Apparently, this primary election is all about race and gender. So says the New York Times ("Polls of Democratic voters on Tuesday made it clear that the politics of identity—race, gender, class—was driving the contest between Senators Barack Obama and Hillary Rodham Clinton."), CNN, and, well, just about everyone in the mainstream news media world. While in some ways it's gratifying to see all this talk about identity politics as they're played out in the electoral arena—enough coverage inexorably leads to at least some nuance, by the law of averages and the critical mass of the echo chamber—but mostly, this "it's all about race and gender" line is, frankly, bullshit.
Look at the polls the Times is talking about: Obama won among white men and black folks of all genders; Hillary won among white women, Hispanics, and Asians. If you try rilly, rilly hard, you can read this as a straight-up identity-politics split, with white people voting their gender and black people voting their race. (Trying to tuck in the loose ends, conventional wisdom has it that Clinton's support among non-black voters of color has to do with those groups' anti-black racism.) But this so-called analysis depends deciding that when white men vote for Obama it's about gender, and when black women do, it's about race. How convenient for the so-called analysts—and also for those who like to forget that, yes, Virginia, white people have a race too. (Not to mention that some some of the differences pundits are touting are small: Hillary's Super Tuesday percentage of white votes was reportedly 53%, hardly a landslide.)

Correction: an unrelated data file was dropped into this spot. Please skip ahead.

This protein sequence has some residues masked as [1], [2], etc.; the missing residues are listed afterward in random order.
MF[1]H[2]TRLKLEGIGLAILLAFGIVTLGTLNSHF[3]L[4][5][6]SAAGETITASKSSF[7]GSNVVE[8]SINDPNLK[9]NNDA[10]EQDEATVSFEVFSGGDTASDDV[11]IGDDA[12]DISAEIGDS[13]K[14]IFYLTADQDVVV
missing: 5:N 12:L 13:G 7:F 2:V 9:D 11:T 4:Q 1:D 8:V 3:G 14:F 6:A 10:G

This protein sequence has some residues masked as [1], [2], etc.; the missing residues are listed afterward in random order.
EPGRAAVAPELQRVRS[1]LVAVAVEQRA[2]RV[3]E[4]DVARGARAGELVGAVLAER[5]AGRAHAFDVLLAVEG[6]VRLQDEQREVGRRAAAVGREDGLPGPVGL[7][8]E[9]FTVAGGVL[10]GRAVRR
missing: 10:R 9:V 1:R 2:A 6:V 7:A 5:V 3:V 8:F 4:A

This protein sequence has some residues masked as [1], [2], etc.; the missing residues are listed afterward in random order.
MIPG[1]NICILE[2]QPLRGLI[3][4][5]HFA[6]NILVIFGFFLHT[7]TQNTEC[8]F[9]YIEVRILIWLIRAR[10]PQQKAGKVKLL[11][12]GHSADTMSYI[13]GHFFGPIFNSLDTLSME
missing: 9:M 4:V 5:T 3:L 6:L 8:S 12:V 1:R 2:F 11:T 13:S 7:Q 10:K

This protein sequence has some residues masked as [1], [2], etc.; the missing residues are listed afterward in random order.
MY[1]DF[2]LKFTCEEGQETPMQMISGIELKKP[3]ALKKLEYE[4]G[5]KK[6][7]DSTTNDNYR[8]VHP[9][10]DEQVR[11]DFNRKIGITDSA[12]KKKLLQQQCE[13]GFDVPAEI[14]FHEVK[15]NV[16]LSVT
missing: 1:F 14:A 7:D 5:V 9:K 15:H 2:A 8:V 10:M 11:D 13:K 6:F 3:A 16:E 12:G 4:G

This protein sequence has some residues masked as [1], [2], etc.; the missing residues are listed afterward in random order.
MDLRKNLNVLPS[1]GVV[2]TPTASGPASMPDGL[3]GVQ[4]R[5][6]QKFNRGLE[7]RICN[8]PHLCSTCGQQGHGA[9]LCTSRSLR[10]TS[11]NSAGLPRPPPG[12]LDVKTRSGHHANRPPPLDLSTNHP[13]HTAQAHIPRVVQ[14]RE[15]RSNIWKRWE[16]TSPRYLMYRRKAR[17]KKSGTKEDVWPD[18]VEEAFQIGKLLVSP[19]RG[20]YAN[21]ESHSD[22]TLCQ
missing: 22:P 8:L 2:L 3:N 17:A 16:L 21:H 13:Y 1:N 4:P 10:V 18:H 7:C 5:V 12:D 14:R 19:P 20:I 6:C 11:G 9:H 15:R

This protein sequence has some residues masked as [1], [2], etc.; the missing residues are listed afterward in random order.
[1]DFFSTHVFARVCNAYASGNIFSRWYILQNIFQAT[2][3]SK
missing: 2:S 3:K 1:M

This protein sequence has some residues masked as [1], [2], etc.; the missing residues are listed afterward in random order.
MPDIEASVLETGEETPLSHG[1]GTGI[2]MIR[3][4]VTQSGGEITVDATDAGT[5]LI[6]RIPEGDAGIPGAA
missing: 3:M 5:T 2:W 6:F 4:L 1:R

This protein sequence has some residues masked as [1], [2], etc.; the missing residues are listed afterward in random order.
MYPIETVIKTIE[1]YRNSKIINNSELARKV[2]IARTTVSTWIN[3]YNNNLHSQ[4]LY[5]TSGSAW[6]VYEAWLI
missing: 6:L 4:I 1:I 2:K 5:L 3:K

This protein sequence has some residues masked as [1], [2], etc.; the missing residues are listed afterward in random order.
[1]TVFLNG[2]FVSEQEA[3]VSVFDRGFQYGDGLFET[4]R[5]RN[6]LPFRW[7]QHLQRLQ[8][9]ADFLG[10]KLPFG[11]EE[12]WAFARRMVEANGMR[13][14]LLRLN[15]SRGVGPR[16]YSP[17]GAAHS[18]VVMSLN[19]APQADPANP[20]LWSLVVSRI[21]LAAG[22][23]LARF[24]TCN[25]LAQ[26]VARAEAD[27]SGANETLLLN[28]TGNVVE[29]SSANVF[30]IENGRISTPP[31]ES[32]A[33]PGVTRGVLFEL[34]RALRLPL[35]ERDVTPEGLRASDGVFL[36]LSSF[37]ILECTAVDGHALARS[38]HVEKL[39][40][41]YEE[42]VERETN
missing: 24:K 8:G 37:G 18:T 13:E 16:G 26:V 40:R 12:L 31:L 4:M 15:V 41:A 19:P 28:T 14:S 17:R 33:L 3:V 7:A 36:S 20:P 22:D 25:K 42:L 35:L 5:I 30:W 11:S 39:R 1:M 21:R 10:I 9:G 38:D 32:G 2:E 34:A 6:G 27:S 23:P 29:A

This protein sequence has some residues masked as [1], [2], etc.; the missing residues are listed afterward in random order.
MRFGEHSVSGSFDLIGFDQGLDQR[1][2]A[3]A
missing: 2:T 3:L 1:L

The fact is, voters are and have always crossed all sorts of identity lines in their voting (which should come as a big fat "duh" to any thinking person, given not just history but also statistics and the fact that races are generally run between only two people). In a contest that, unlike so many in our nation's past, actually includes candidates who aren't white guys, you could take any demographic poll breakdowns and spin an identity politics argument from them.